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Learning Disabilities

Learning disabilities come in many forms--dyslexia, dysgraphia, dyscalculia and dyspraxia are some of the major disorders but there are also many individuals with learning difficulties that are not well defined. In addition, the challenges faced by individuals with learning disabilities go beyond just school and can impact these individuals in sports, activities and jobs--anywhere that requires them to follow directions or process information under demand. This is because many individuals with learning difficulties are experiencing poor processing of information. Instructions and communications are easily misunderstood or take time to comprehend, remembering salient points or specific details is challenging or impossible, situations that require rapid and accurate processing--such as reading aloud--cause stress and anxiety. Improving processing speed and accuracy may not fully heal all aspects of a learning disability but can dramatically improve a learner’s ability to use the abilities they have in and out of school.


Young Learners

Children with learning disabilities are often struggling long before their problems have been fully identified. They may be struggling to learn but outwardly displaying avoidant behaviors that can be misinterpreted as defiance or apathy. All children want to succeed; therefore, if a child is overly resistant to learning a subject or is displaying behaviors including “spacing out” or acting like the “class clown,” he or she may be struggling with an underlying difficulty to learn. Other common characteristics of children with learning disabilities include poor sportsmanship (e.g., sore loser), social leadership (e.g., talkative and outgoing, in charge of peers, bossy, etc.), quiet/withdrawn, appearing lost when listening, or disorganized.


PreTeen and Teen Learners

Middle school and high school years can be very challenging for individuals with learning difficulties, even if they have been diagnosed and are receiving supports at school. They may experience insecurities or anxiety about being different or think that they are unintelligent. In addition, teenagers will often display avoidant behaviors during class (e.g., not doing homework, fatiguing in class, not participating), which can lead to misunderstandings with teachers. It is imperative to remember that the individual with learning difficulties is always working harder to process information. That means that, even if they can accomplish a task or succeed at a project one time, they may not be able to display the same level of ability the next time and will need consistent support and encouragement.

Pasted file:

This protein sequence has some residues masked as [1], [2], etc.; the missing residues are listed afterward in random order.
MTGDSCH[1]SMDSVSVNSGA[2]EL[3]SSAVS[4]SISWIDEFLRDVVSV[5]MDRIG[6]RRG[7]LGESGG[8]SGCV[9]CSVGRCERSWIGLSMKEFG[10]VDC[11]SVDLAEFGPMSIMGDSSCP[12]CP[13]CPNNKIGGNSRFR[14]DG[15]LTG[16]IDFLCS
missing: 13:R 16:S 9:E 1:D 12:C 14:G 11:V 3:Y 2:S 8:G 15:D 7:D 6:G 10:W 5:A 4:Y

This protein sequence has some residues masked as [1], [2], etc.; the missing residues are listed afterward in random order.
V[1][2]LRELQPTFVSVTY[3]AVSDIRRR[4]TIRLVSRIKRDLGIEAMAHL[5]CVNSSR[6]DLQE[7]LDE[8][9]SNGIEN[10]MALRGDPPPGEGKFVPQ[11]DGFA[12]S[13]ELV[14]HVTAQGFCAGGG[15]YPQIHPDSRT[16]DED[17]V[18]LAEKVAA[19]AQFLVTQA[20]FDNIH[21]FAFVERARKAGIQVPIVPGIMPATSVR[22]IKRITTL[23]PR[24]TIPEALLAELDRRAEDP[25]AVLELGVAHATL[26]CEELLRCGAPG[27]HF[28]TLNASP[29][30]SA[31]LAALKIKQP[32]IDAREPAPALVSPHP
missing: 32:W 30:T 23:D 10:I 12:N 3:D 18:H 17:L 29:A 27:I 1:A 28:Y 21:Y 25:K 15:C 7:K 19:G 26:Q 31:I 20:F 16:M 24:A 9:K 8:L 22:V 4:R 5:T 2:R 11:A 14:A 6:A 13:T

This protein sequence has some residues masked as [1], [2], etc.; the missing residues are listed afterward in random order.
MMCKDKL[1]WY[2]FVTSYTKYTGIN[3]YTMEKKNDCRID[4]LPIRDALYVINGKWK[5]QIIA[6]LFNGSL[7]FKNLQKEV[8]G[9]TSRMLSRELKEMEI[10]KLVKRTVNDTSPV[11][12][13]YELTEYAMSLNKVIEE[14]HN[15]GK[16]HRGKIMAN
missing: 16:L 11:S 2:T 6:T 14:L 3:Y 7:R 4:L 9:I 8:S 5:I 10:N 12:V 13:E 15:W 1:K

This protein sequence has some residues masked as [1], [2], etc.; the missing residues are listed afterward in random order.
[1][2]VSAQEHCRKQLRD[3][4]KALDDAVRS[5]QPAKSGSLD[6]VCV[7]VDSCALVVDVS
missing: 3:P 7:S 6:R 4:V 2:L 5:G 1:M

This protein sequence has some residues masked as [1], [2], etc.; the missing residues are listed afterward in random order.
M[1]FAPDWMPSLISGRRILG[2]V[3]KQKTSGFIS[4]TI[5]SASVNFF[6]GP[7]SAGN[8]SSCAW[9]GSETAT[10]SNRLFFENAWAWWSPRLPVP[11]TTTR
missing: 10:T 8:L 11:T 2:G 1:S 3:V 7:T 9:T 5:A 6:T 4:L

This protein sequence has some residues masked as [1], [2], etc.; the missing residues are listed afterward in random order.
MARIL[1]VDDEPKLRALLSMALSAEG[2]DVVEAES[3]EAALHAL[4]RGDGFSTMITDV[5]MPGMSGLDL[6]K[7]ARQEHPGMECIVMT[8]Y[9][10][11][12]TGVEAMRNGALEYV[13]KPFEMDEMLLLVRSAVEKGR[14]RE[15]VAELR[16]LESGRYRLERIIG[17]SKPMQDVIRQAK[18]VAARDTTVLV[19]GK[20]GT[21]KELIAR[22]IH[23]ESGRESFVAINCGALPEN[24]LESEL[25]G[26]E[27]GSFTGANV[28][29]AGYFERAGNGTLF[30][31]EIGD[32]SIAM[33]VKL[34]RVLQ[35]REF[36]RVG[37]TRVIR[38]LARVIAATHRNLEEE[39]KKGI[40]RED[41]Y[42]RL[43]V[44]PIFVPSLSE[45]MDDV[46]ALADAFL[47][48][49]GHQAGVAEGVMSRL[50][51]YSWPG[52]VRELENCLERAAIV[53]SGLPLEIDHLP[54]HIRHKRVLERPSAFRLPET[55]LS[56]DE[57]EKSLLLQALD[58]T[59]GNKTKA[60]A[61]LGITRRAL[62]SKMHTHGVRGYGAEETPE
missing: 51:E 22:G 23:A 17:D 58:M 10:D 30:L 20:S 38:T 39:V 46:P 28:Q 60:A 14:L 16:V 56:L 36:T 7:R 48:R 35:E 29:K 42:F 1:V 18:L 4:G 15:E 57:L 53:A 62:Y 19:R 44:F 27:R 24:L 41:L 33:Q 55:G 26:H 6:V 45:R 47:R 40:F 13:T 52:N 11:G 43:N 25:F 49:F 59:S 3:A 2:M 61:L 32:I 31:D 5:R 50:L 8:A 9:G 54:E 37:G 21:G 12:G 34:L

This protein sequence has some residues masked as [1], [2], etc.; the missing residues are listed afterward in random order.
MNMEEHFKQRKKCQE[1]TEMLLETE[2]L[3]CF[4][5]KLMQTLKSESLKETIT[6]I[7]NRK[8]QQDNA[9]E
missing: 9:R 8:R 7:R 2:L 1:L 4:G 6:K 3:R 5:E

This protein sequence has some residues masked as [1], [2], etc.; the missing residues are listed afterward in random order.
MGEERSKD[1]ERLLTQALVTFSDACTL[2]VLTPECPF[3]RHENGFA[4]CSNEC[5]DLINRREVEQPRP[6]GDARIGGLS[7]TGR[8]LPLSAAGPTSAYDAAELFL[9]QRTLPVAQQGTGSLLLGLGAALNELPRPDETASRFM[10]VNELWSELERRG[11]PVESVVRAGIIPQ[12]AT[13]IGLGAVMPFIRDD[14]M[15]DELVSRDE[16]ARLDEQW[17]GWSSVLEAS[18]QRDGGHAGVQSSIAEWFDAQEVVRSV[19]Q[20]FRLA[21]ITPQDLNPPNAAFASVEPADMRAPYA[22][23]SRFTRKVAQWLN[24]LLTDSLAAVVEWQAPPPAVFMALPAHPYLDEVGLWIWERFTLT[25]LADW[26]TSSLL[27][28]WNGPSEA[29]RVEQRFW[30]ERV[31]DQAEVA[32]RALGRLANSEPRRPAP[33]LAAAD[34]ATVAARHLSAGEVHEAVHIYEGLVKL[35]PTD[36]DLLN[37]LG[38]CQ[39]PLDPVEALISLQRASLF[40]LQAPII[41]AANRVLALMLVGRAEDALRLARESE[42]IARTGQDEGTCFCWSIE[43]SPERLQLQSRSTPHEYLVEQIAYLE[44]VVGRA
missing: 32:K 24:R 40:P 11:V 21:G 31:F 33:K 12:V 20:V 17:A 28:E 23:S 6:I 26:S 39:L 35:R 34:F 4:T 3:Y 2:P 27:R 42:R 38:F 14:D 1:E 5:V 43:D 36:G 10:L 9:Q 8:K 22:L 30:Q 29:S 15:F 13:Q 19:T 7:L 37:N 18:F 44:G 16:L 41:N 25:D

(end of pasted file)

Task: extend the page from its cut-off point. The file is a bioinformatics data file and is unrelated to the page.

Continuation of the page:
Adults with Learning Disabilities

The challenges faced by individuals with learning disabilities do not end when they have finished school. Workplace challenges can persist and, unlike school, these individuals are not typically given supports or accomodations. Attending meetings, summarizing materials, following instructions and writing reports can all be difficult tasks. Statistics show that only 46% of adults with LD are employed as compared with 71% of adults without LD. Luckily, improving processing abilities can be done at any age and will directly improve even an adult’s ability to process the information they need in order to succeed at a job.